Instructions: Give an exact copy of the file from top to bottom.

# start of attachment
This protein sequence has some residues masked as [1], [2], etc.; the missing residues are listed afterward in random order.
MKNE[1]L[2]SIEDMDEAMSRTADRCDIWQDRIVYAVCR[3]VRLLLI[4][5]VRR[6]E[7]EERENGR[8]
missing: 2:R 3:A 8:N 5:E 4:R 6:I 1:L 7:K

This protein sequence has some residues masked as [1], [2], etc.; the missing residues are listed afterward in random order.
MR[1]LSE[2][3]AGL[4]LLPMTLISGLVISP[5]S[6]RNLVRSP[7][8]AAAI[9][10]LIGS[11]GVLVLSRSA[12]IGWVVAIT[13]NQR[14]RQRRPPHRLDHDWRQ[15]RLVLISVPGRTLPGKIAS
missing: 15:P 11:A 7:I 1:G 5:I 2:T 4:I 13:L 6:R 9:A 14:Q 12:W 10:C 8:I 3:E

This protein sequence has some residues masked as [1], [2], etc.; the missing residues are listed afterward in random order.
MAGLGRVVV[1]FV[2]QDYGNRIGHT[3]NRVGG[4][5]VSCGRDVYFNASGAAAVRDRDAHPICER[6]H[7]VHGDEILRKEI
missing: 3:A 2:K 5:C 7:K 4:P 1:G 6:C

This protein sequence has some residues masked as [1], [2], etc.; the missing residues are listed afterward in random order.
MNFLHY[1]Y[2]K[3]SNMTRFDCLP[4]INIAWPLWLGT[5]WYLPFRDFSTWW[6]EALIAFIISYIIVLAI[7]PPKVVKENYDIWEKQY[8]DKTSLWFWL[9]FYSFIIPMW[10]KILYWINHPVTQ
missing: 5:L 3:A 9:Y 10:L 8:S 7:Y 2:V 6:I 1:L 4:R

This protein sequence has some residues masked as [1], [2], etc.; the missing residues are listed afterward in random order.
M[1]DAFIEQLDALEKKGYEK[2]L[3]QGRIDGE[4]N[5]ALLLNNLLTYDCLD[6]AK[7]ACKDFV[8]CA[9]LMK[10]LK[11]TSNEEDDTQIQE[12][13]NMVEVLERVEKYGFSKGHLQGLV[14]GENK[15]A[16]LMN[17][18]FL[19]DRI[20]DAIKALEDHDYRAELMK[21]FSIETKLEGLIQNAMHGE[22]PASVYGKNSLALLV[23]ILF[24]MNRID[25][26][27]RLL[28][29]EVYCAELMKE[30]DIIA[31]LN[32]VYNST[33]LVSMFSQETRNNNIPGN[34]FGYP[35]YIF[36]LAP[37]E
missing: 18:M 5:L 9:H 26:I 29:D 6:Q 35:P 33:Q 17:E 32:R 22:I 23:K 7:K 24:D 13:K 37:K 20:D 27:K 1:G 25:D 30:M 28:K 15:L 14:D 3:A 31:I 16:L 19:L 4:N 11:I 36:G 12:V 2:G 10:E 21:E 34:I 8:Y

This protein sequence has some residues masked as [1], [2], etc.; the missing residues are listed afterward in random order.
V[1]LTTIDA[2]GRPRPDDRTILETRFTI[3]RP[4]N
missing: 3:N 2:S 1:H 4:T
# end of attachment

This protein sequence has some residues masked as [1], [2], etc.; the missing residues are listed afterward in random order.
MKNE[1]L[2]SIEDMDEAMSRTADRCDIWQDRIVYAVCR[3]VRLLLI[4][5]VRR[6]E[7]EERENGR[8]
missing: 2:R 3:A 8:N 5:E 4:R 6:I 1:L 7:K

This protein sequence has some residues masked as [1], [2], etc.; the missing residues are listed afterward in random order.
MR[1]LSE[2][3]AGL[4]LLPMTLISGLVISP[5]S[6]RNLVRSP[7][8]AAAI[9][10]LIGS[11]GVLVLSRSA[12]IGWVVAIT[13]NQR[14]RQRRPPHRLDHDWRQ[15]RLVLISVPGRTLPGKIAS
missing: 15:P 11:A 7:I 1:G 5:I 2:T 4:I 13:L 6:R 9:A 14:Q 12:W 10:C 8:I 3:E

This protein sequence has some residues masked as [1], [2], etc.; the missing residues are listed afterward in random order.
MAGLGRVVV[1]FV[2]QDYGNRIGHT[3]NRVGG[4][5]VSCGRDVYFNASGAAAVRDRDAHPICER[6]H[7]VHGDEILRKEI
missing: 3:A 2:K 5:C 7:K 4:P 1:G 6:C

This protein sequence has some residues masked as [1], [2], etc.; the missing residues are listed afterward in random order.
MNFLHY[1]Y[2]K[3]SNMTRFDCLP[4]INIAWPLWLGT[5]WYLPFRDFSTWW[6]EALIAFIISYIIVLAI[7]PPKVVKENYDIWEKQY[8]DKTSLWFWL[9]FYSFIIPMW[10]KILYWINHPVTQ
missing: 5:L 3:A 9:Y 10:L 8:S 7:Y 2:V 6:I 1:L 4:R

This protein sequence has some residues masked as [1], [2], etc.; the missing residues are listed afterward in random order.
M[1]DAFIEQLDALEKKGYEK[2]L[3]QGRIDGE[4]N[5]ALLLNNLLTYDCLD[6]AK[7]ACKDFV[8]CA[9]LMK[10]LK[11]TSNEEDDTQIQE[12][13]NMVEVLERVEKYGFSKGHLQGLV[14]GENK[15]A[16]LMN[17][18]FL[19]DRI[20]DAIKALEDHDYRAELMK[21]FSIETKLEGLIQNAMHGE[22]PASVYGKNSLALLV[23]ILF[24]MNRID[25][26][27]RLL[28][29]EVYCAELMKE[30]DIIA[31]LN[32]VYNST[33]LVSMFSQETRNNNIPGN[34]FGYP[35]YIF[36]LAP[37]E
missing: 18:M 5:L 9:H 26:I 29:D 6:Q 35:P 33:Q 17:E 32:R 22:I 23:K 7:K 24:D 13:K 37:K 20:D 27:K 1:G 25:D 30:M 28:K 15:L 14:D 3:A 31:I 16:L 19:L 4:N 11:I 36:G 12:V 2:G 10:E 21:E 34:I 8:Y

This protein sequence has some residues masked as [1], [2], etc.; the missing residues are listed afterward in random order.
V[1]LTTIDA[2]GRPRPDDRTILETRFTI[3]RP[4]N
missing: 3:N 2:S 1:H 4:T